Though the player can toggle on a number of ‘minor’ win conditions to accompany the preset ones (there’s an especially interesting win condition that requires the player to destroy a randomly selected civilization) all of them incentivize the quick accumulation of resources and/or the destruction of opponents, coaxing the player into treating their new sandbox like a utilitarian competitive environment.
This effect is further amplified by the relatively sparse character interaction system. The knights I hired to my court did not seem to have any sort of past or personality of their own — they were spawned out of the ether with randomized names and served my every whim until they died or I cut them loose.
Similarly, the diplomacy system is somewhat barebones—the player can send or receive requests from the leaders of foreign nations, but the range of possible actions is limited and the responses from the AI can often be frustratingly opaque. On one occasion, for instance, I offered a non-aggression pact to a foreign nation, who then refused my offer. I next offered a trade agreement. They would accept the trade agreement, but on one condition — that I enter a non-aggression pact with them! Truly, playing against the AI can at times be like trying to understand the desires of a malevolent alien — which is also one of Knights of Honor II’s strengths, weirdly enough.
See, as suboptimal as many of Knights of Honor II’s macro design choices are, they add up to a vision of the grand strategy genre that, at the very least, provides a much different rhythm and feel from its contemporaries. Instead of the player securing their family line for future generations, or expanding an empire from the stone age to the space age, the player is given a modest patch of land and tasked with developing and defending it at all costs from inscrutable opponents that often feel like a swarm of angry wasps buzzing at the player’s stoop. Its core systems could use some elaboration, perhaps, but fans of this genre who need this particular itch scratched could do a lot worse!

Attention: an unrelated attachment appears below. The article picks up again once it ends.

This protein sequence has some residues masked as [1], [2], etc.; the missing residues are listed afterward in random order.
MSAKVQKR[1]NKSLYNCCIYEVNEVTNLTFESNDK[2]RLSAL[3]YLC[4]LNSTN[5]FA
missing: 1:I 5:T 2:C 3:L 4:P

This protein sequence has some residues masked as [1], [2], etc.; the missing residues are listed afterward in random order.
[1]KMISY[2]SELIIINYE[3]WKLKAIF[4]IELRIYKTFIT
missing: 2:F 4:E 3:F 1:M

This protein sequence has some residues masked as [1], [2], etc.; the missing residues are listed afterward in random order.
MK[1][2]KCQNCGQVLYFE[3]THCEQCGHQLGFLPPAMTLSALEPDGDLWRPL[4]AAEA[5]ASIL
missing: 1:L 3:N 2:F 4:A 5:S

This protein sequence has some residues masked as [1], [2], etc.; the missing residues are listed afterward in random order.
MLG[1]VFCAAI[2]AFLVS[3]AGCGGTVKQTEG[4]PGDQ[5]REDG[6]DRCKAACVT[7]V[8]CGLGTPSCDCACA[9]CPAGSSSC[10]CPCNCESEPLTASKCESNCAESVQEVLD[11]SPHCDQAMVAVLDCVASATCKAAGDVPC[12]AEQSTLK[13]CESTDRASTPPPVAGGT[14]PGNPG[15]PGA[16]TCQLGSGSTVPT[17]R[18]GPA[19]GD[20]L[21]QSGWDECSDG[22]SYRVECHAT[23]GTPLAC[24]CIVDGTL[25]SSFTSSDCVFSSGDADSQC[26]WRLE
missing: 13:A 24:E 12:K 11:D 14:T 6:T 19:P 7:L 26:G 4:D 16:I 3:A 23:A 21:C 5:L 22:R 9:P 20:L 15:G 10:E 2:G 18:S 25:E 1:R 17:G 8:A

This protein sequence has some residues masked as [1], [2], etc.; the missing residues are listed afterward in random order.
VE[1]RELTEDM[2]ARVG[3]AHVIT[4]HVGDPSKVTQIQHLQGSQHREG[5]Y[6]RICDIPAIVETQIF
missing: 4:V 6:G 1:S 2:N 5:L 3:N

Rating: 6.5 out of 10
— Breton Campbell
Disclosures: This game is developed by Black Sea Games and published by THQ Nordic. It is currently available on PC. This copy of the game was obtained via publisher and reviewed on the PC. Approximately 15 hours of play was dedicated to the single-player mode, and the game was completed. 2 hours of play was spent in multiplayer modes.
Parents: According to the ESRB, this game is rated E10+ for violence. The violence in this game is quite stylized and removed from the player given that Knights of Honor II is an isometric strategy, and that strategic element constitutes the only real ‘mature’ content in the game. The violence is composed of different styles of medieval warfare, such as sea battles, pillaging, and sieging.
Colorblind Modes: there are no colorblind modes available.
Deaf & Hard of Hearing gamers: This game offers subtitles. The subtitles cannot be altered or resized. Every in-game action is explained through on-screen text or numbers, from the text hints the player gets when they first start playing, to the requirements to craft a new upgrade or hire more troops. At times, it can be easy to miss notifications for diplomatic messages and the like with the sound off, but nonetheless there is still a visual indicator that pops up in the corner when these messages are received.
Remappable Controls: yes, this game offers fully remappable controls.